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Henry Rollins Speaks Up

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Henry Rollins Speaks Up

Rosemary Bystrak

Henry Rollins

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If Henry Rollins really is on Team America, you'd better hope you don’t get picked last.

The aged punk-rock icon took the stage at the San Diego Woman’s Club in Banker’s Hill on March 31 for a night of spoken word. Rollins used his soapbox as a billboard for democracy, which he cynically and lovingly described as a “small room with a lot of sharp elbows.”

Rollins summoned the ghost of Abraham Lincoln – surely the first to be picked on Rollins’ motley crew of patriots – as he dove into the first portion of his performance. While he assured the crowd he has nothing against rugged individualism, he mercilessly attacked Ron Paul and Co. and ripped to shreds any semblance of legitimacy the right wing may have possessed in the deep South of “this beautiful piece of land and this amazing government system.”

We all knew Rollins was political, but it wasn’t until the blood returned to the soles of our feet after enduring two and a half hours of his all-in-one-breath diatribe that it fully sank in just how much he loves this country and all the heinous creatures within it. He paralleled tales of his travels through North Korea, Iraq, Syria, and everywhere else you’re really not supposed to go (But hey, he’s Henry Rollins, so he’s going.) alongside his love for the kind of nationalistic brotherhood that can only be described with a memorized portion of Lincoln’s Address before the Young Men's Lyceum of Springfield, Illinois.

Anyone who came to the show expecting Rollins to stomp, snap and spit about the stage in traditional spoken-word prose may have been disappointed. The spoken-word poetry Rollins exemplifies is one of ranting wisdom and prophetic social commentary. Without having played any actual music at all, his performance was one of the most punk-rock shows the Casbah has ever presented.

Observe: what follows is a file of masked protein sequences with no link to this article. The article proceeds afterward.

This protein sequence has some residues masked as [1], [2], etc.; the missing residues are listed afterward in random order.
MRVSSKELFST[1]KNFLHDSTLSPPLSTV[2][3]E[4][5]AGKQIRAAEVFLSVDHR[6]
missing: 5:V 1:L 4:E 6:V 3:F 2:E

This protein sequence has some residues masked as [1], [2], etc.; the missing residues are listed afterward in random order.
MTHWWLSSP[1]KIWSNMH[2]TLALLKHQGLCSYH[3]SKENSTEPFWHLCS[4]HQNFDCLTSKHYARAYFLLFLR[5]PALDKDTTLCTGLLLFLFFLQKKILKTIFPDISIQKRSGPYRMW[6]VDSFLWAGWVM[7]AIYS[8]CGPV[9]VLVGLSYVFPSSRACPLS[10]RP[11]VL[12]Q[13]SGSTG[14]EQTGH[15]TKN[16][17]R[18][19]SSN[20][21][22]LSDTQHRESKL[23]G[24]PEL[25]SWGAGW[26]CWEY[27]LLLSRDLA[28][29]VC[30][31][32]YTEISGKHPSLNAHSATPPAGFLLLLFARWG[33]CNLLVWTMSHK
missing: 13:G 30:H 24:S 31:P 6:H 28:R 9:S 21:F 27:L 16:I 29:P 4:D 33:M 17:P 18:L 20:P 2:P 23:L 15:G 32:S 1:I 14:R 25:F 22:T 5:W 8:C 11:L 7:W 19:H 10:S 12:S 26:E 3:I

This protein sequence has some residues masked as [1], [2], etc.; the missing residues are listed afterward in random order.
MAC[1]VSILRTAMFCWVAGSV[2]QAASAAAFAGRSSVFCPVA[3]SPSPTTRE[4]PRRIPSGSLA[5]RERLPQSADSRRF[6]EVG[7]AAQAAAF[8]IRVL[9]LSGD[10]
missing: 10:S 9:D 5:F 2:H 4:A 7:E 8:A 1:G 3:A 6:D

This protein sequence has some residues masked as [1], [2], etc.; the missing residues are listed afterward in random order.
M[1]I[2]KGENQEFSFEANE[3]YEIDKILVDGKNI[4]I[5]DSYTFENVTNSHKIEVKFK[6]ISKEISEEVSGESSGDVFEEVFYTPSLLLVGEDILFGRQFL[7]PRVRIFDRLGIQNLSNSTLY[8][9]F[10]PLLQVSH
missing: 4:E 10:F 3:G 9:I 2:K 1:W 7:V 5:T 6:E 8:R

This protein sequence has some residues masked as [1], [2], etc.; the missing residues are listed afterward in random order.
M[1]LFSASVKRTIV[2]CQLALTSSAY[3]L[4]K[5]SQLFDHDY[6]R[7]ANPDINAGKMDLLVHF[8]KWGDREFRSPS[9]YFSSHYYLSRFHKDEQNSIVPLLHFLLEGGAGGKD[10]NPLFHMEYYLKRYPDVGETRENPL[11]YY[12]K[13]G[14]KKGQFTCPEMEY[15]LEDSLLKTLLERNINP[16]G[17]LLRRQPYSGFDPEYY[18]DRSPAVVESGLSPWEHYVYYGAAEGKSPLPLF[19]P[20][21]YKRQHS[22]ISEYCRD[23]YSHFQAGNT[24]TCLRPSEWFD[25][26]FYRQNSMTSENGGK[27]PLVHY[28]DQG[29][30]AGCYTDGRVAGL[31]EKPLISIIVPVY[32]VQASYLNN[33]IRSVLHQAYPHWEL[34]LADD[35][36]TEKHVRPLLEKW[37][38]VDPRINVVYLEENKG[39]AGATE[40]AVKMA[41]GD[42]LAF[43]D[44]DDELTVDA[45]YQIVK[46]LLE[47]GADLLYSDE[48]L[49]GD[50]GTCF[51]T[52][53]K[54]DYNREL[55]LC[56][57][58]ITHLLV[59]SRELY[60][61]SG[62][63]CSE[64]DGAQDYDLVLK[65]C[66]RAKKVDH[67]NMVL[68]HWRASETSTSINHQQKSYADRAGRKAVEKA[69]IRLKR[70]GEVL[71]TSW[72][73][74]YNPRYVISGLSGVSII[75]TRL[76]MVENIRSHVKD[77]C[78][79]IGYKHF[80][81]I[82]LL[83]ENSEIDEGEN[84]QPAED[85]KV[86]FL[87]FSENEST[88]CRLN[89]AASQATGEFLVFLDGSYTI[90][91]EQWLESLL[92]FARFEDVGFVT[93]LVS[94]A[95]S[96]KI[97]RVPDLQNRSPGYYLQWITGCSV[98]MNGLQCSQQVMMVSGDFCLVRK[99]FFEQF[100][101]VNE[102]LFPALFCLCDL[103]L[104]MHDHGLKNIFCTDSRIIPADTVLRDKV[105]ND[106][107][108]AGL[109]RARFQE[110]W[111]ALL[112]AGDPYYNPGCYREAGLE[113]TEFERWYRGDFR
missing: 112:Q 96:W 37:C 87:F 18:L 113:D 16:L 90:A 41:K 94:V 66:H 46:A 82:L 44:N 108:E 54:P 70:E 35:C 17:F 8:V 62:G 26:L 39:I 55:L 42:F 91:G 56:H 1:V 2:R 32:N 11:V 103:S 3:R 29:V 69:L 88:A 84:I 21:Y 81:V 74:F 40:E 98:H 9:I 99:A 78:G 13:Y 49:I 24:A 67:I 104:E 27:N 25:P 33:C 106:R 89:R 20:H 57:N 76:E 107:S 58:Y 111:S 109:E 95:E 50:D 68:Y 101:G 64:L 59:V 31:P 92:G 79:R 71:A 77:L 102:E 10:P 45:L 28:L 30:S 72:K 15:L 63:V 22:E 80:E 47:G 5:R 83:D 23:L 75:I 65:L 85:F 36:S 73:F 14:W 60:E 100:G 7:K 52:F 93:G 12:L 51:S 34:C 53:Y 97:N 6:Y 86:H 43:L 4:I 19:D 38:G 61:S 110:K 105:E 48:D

Though only 51, Rollins insisted he’s not the spring chicken of his Black Flag days. Ignore the fact that he could still probably kill you with a swipe of his pinky finger -- he sees himself as ancient and withering, breathless with a story to tell.

He recalled a Black Flag performance in which a “mad truck of a man” leapt with full gusto from the stage into a crowd of fans. In slow-motion detail, Rollins explained how the young crowd of anarchists parted like the Red Sea – all but one poor young woman. Long story short – and I say that lovingly – the girl lived to tell the tale, but with just one eye left. The weight of “Hindenburg-shaped man” atop the “mere mortal girl” was so mighty, it literally popped one of her eyeballs out of her head. Rollins imagined that man years later with age and maturity – much like the virtues Rollins himself has earned through his years of experience:

“Look before you leap,” he pictured the now-deflated post-anarchist advising his young son. “Look before you leap.”

We’re in good hands, Team America, wrinkled as they may be.

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